Where should we start? I can only suggest that we start where we are, that we begin with what comes easiest. Why not start by surveying your typical day? What is it that you tend to tackle with spontaneous mindfulness, so that without effort your whole heart is in it? Maybe it’s that first cup of coffee in the morning, the way it warms you and wakes you, or taking your dog for a walk, or giving a little child a piggyback ride. Your heart is in it and so you find meaning in it – not a meaning you could spell out in words, but meaning in which you can rest. These are moments of intense prayerfulness, though we might never have thought of them as prayer. They show us the close connection between praying and playing. These moments when our heart finds ever so briefly rest in God are samples that give us a taste of what prayer is meant to be. If we could maintain this inner attitude, our whole life would become prayer.

Granted, it is not easy to maintain the mindfulness, gratefulness, prayerfulness we experience in those wholehearted moments. But at least we know what we are aiming to maintain. It is like learning to balance a pencil on the tip of a finger. Talking about it is not much help. But when we for once have managed to do it, we know at least that we can do it, and how it is done. The rest is a matter of practice, of doing it over and over again, till it becomes second nature. Applied to prayer, this might mean eating and drinking every mouthful as mindfully as we drink that first cup of coffee. Soon we discover that eating and drinking can be prayer. Indeed, a meal ought to be a prayer. If we are to “pray without ceasing,” how could we stop praying while we eat and drink?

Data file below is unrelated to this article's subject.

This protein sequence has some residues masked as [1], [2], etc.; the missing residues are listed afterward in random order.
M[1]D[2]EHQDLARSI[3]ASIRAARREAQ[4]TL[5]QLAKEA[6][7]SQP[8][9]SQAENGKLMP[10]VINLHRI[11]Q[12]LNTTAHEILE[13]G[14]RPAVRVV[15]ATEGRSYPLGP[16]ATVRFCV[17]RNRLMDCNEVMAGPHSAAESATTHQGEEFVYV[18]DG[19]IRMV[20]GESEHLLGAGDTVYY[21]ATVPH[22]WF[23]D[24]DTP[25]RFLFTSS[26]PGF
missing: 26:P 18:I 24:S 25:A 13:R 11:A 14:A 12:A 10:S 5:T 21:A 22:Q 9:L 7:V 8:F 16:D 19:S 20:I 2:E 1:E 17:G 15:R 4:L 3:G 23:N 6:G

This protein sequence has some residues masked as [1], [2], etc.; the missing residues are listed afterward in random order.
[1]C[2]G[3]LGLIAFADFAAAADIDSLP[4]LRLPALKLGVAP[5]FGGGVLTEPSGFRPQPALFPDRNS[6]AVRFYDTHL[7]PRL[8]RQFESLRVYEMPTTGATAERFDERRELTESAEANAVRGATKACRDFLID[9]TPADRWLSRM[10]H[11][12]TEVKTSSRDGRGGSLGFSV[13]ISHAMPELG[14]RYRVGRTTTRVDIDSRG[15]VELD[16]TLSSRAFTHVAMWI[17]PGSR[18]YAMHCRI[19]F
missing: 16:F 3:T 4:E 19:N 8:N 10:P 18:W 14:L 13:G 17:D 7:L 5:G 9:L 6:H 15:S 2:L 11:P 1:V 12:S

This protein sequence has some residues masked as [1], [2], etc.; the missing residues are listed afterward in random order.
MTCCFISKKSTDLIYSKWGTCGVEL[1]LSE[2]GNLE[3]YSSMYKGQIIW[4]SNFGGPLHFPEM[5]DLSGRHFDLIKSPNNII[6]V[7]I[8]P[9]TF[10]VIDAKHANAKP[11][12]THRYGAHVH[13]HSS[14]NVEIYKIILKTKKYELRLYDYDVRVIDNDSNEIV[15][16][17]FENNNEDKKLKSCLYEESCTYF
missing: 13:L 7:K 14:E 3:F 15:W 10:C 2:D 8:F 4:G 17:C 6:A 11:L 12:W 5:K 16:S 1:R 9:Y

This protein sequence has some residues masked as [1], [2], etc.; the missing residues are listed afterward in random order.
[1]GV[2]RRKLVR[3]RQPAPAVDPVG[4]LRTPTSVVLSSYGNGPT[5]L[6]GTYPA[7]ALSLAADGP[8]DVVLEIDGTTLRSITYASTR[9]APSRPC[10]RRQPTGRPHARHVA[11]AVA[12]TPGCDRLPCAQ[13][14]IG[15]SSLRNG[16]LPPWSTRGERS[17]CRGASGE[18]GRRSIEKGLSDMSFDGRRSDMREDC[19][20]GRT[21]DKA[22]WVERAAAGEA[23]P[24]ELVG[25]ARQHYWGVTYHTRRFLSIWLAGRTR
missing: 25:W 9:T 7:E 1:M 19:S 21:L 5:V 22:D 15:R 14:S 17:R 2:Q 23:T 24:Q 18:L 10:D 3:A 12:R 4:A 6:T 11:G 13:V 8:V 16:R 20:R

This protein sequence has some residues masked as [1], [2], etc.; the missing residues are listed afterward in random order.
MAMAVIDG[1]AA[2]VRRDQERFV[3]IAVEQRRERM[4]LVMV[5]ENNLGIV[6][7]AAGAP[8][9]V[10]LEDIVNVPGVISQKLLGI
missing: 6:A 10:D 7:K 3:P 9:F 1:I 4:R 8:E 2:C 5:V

This approach has yet another advantage. It allows us to speak about prayer without using religious jargon. If we said “prayer,” someone might think we mean an activity to be added to our daily tasks. Right away we’d be back in the confusion between prayer and prayers. But if we call it mindfulness or wholehearted living, it is easier to recognize prayer as an attitude that should characterize all our activities. The more we come alive and awake, the more everything we do becomes prayer. Some people find it easier to eat and drink prayerfully – mindfully – than to say their prayers prayerfully. Should this surprise anyone? Why assume that our prayer life starts with saying prayers? If prayerfulness is our highest degree of aliveness, the starting point might be whenever we spontaneously come alive. Does it seem easier to recite a Psalm with recollection than to eat or drink or walk or hug with that same wonderment and concentration? It may well be the other way around. For some of us, saying prayers wholeheartedly may be the crowning achievement after we have learned to make every other activity prayer.

Excerpted from Gratefulness, the Heart of Prayer by Brother David Steindl-Rast. Copyright © 1984 by David Steindl-Rast, Paulist Press, Inc., New York / Mahwah, NJ. Used with permission of Paulist Press. www.paulistpress.com

David Steindl-Rast is a Catholic Benedictine monk, notable for his active participation in interfaith dialogue and his work on the interaction between spirituality and science. For more information about Brother David, see his website: www.gratefulness.org